The Eastern Front would move to center stage in 1915. Although the German Chief of Staff, General Erich von Falkenhayn, was convinced of the primacy of the Western Front, he had been pressured by forces within the German military and political hierarchy to amend his plans and send reinforcements to the east where the twin stars of Generals Hindenburg and Ludendorff were firmly in the ascendant.
The Eastern Front had been frozen during the depths of winter and, although the fighting had slowed in pace, the minds of the staff officers were racing as they planned their next moves. Ludendorff, working in cooperation with the Austrian Chief of Staff, General Franz Conrad von Hötzendorf, agreed a program for offensives by the Austrians in Galicia and the Germans in East Prussia. These were planned to take place almost simultaneously in order to maximize their impact, and had the ambitious overall intention of forcing the Russians to evacuate central Poland or run the risk of being cut off.
The Russians were also still engaged in an increasingly bitter debate between those who considered they should concentrate on the Germans in East Prussia or Silesia and those who advocated a renewed offensive in Galicia and the Carpathians in an attempt to knock the struggling Austro-Hungarians right out of the war. It was no coincidence that one of the main advocates of the former approach should be General Nikolai Ruzsky, commanding the Northwest Front, while the other faction was led by General Nikolai Ivanov, who commanded the Southwest Front. However, the Russian plans would be rendered redundant when the Germans struck first.
For the Germans the campaign of 1915 opened with a characteristic episode. Ludendorff decided that there should be another attempt in the central plains of the Vistula, so at the end of January, IX Army attacked near Bolimów, using gas: its first appearance in the war. The attack went wrong: gas blew back on the Germans, and the cold weather ensured that it would in any case be ineffective. The Germans were sensible enough to break off their attack when it failed. The Russians counterattacked. Command failed to keep in touch with troops; there was no coherent plan, little training, only a mad persistence. 40,000 men were knocked out in three days.
Ludendorff launched the Second Battle of the Masurian Lakes with a two-pronged attack by the Tenth Army in the north and the Eighth Army in the south, both driving in on the flanks of the Russian Tenth Army which was occupying defensive lines in East Prussia, wedged neatly between the sea and the Masurian Lakes. Initially the Russians were taken by surprise. The German forces massed on both flanks, then drove forward seeking to choke off escape routes and achieve another battle of annihilation. They were at least partially successful, but the Russians soon began to fall back, and it was difficult for the Germans to maintain their momentum in such awful conditions.
Following an unsuccessful siege of the Osowiec Fortress, the German attacks pressed east into Russia to try to create a buffer zone. However, in March the Germans withdrew to their own borders under heavy pressure from the Russian Tenth and Twelfth Armies. The grander aim of forcing Russia to abandon the Vistula line had not been achieved, and the accompanying Austro-Hungarian offensive failed.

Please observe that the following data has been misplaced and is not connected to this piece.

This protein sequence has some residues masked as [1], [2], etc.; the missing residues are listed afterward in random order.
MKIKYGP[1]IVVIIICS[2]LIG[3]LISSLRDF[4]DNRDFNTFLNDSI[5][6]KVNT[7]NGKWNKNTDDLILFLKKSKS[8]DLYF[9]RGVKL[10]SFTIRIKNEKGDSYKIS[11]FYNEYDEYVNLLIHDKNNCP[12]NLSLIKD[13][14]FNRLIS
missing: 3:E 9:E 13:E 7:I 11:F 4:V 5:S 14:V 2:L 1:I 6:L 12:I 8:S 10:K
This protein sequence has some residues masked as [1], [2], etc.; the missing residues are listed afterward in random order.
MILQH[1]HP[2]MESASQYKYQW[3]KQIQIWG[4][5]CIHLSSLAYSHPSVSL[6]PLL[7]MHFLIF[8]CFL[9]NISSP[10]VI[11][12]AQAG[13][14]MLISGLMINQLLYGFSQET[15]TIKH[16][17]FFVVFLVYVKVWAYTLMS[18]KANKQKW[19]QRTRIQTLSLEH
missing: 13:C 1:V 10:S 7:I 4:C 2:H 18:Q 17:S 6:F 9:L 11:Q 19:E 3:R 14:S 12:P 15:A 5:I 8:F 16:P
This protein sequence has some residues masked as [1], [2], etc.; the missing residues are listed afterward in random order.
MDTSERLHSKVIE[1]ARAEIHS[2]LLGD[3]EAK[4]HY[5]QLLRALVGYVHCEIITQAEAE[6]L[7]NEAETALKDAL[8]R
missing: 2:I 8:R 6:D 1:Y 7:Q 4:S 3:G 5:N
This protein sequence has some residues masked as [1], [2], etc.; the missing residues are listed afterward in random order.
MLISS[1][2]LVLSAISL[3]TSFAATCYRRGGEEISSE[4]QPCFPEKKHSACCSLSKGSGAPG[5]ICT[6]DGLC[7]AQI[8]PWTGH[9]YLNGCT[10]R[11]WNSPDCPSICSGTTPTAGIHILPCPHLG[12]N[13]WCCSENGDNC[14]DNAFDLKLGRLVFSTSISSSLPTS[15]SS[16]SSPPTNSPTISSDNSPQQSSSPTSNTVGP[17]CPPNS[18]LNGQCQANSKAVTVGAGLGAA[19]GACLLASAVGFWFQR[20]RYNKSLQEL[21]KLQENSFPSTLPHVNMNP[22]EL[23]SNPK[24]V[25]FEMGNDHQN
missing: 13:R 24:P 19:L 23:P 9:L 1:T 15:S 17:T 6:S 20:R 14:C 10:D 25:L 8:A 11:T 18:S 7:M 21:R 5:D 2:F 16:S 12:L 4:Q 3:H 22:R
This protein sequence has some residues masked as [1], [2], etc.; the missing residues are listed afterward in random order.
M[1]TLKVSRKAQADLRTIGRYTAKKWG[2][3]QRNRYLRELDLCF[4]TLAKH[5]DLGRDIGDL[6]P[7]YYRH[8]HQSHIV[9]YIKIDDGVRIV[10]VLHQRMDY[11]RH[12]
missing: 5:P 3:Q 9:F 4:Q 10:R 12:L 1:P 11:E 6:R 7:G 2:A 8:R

The Austrian contribution to the winter offensives had actually begun earlier when Conrad ordered forward his troops, assisted by a joint Austrian-German Südarmee group. It was a bold, some might say suicidal scheme, launching a series of attacks to secure control of the passes of the western and central Carpathian Mountains in the freezing cold of January. It was also intended to push deep into Galicia and relieve the besieged fortress town of Przemyśl. A further flanking attack was to be made to the east into Bukovina.
The Russians counterattacked, and for the Austrians the situation deteriorated still further, although the Russians too would be stymied by the horrendous conditions, with the casualty figures on both sides ballooning through the multiple effects of exposure and rampant frostbite. By March, the fate of Przemyśl was beginning to dominate Austrian thoughts. The garrison had launched occasional attempts to break out, which had been easily fended off by the Russians. But at last the stores began to run out and, with no hope of relief, the garrison finally surrendered.
With the fall of Przemyśl, Ivanov was finally allowed to launch a major offensive on the Southwest Front designed to capture the Carpathian passes and finally defeat the Austrians. The offensive was not without its problems, with the Russian Generals in disagreement on how to proceed. A further problem was the spring thaw, which brought flooding and rendered impassable many of the mountain passes. The Russian Carpathian Offensive was eventually suspended in early April.
In the end, Falkenhayn had been right: the winter offensives had been foolhardy. The Russian offensives had also failed to produce results. Grand Duke Nicholas opposed any further attack on East Prussia ‘where we should simply be exposed to the East Prussian railway network’. After the Carpathian campaign, it became clear that the Austro-Hungarian army could only survive with German help.
The imminent collapse of Austria-Hungary left Falkenhayn with no choice but to accede to the piteous demands for reinforcements emanating from the Eastern Front. This was entirely against his own inclinations to concentrate on the Western Front. However, he was determined to retain some strategic control of what was going on, resisting the idea of simply passing the divisions to Hindenburg. The next German offensive, in the Gorlice-Tarnów sector, was intended to be a local limited offensive but it became the Central Powers’ main offensive effort for 1915. In the end the Russian Army, defeated, had to withdraw far into Russia.